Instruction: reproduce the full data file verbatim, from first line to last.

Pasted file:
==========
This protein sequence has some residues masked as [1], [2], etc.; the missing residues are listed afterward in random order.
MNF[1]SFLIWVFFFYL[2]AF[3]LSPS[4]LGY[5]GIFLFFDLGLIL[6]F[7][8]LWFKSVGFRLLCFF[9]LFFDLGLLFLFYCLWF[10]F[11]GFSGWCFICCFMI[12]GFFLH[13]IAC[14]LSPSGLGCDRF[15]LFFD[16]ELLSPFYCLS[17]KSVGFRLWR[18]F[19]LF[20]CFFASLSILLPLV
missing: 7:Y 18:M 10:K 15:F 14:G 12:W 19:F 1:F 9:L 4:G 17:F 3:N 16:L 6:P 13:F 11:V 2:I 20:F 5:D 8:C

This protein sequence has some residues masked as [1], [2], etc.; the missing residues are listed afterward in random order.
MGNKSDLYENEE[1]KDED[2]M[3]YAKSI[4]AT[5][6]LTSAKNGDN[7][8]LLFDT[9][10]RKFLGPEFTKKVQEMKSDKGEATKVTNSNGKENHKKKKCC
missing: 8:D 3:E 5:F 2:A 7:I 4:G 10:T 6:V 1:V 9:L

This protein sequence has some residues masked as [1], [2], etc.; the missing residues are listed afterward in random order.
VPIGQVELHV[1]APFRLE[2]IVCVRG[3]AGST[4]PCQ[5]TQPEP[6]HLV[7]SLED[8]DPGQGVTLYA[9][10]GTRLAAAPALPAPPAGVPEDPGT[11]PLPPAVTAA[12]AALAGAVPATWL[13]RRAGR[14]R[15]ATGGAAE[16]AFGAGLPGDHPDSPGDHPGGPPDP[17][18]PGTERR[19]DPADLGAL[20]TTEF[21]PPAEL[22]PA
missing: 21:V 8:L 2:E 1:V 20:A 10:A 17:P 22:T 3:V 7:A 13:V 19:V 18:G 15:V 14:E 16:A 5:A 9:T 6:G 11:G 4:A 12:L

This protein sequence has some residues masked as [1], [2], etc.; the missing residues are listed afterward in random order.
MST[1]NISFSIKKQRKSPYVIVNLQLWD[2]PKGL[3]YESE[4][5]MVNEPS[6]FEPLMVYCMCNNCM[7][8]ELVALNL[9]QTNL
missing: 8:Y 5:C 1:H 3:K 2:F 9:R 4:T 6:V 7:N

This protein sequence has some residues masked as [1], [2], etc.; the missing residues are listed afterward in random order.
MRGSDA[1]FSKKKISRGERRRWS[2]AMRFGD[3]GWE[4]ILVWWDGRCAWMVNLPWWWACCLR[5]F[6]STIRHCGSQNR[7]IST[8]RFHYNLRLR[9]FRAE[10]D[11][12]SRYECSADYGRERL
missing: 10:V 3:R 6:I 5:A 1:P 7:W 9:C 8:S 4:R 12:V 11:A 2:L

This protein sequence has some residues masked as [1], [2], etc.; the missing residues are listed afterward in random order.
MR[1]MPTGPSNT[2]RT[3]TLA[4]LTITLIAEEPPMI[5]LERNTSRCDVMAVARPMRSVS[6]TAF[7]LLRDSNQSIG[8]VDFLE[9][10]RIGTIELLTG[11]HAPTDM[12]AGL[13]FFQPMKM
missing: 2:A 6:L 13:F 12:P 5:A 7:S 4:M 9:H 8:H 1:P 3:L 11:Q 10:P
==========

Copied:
This protein sequence has some residues masked as [1], [2], etc.; the missing residues are listed afterward in random order.
MNF[1]SFLIWVFFFYL[2]AF[3]LSPS[4]LGY[5]GIFLFFDLGLIL[6]F[7][8]LWFKSVGFRLLCFF[9]LFFDLGLLFLFYCLWF[10]F[11]GFSGWCFICCFMI[12]GFFLH[13]IAC[14]LSPSGLGCDRF[15]LFFD[16]ELLSPFYCLS[17]KSVGFRLWR[18]F[19]LF[20]CFFASLSILLPLV
missing: 7:Y 18:M 10:K 15:F 14:G 12:W 19:F 1:F 9:L 4:G 17:F 3:N 16:L 6:P 13:F 11:V 2:I 20:F 5:D 8:C

This protein sequence has some residues masked as [1], [2], etc.; the missing residues are listed afterward in random order.
MGNKSDLYENEE[1]KDED[2]M[3]YAKSI[4]AT[5][6]LTSAKNGDN[7][8]LLFDT[9][10]RKFLGPEFTKKVQEMKSDKGEATKVTNSNGKENHKKKKCC
missing: 8:D 3:E 5:F 2:A 7:I 4:G 10:T 6:V 1:V 9:L

This protein sequence has some residues masked as [1], [2], etc.; the missing residues are listed afterward in random order.
VPIGQVELHV[1]APFRLE[2]IVCVRG[3]AGST[4]PCQ[5]TQPEP[6]HLV[7]SLED[8]DPGQGVTLYA[9][10]GTRLAAAPALPAPPAGVPEDPGT[11]PLPPAVTAA[12]AALAGAVPATWL[13]RRAGR[14]R[15]ATGGAAE[16]AFGAGLPGDHPDSPGDHPGGPPDP[17][18]PGTERR[19]DPADLGAL[20]TTEF[21]PPAEL[22]PA
missing: 21:V 8:L 2:E 1:V 20:A 10:A 17:P 22:T 3:V 7:A 13:V 19:V 18:G 15:V 14:E 16:A 5:A 9:T 6:G 11:G 4:A 12:L

This protein sequence has some residues masked as [1], [2], etc.; the missing residues are listed afterward in random order.
MST[1]NISFSIKKQRKSPYVIVNLQLWD[2]PKGL[3]YESE[4][5]MVNEPS[6]FEPLMVYCMCNNCM[7][8]ELVALNL[9]QTNL
missing: 8:Y 5:C 1:H 3:K 2:F 9:R 4:T 6:V 7:N

This protein sequence has some residues masked as [1], [2], etc.; the missing residues are listed afterward in random order.
MRGSDA[1]FSKKKISRGERRRWS[2]AMRFGD[3]GWE[4]ILVWWDGRCAWMVNLPWWWACCLR[5]F[6]STIRHCGSQNR[7]IST[8]RFHYNLRLR[9]FRAE[10]D[11][12]SRYECSADYGRERL
missing: 10:V 3:R 6:I 5:A 1:P 7:W 9:C 8:S 4:R 12:V 11:A 2:L

This protein sequence has some residues masked as [1], [2], etc.; the missing residues are listed afterward in random order.
MR[1]MPTGPSNT[2]RT[3]TLA[4]LTITLIAEEPPMI[5]LERNTSRCDVMAVARPMRSVS[6]TAF[7]LLRDSNQSIG[8]VDFLE[9][10]RIGTIELLTG[11]HAPTDM[12]AGL[13]FFQPMKM
missing: 2:A 6:L 13:F 12:P 5:A 7:S 4:M 9:H 8:H 1:P 3:L 11:Q 10:P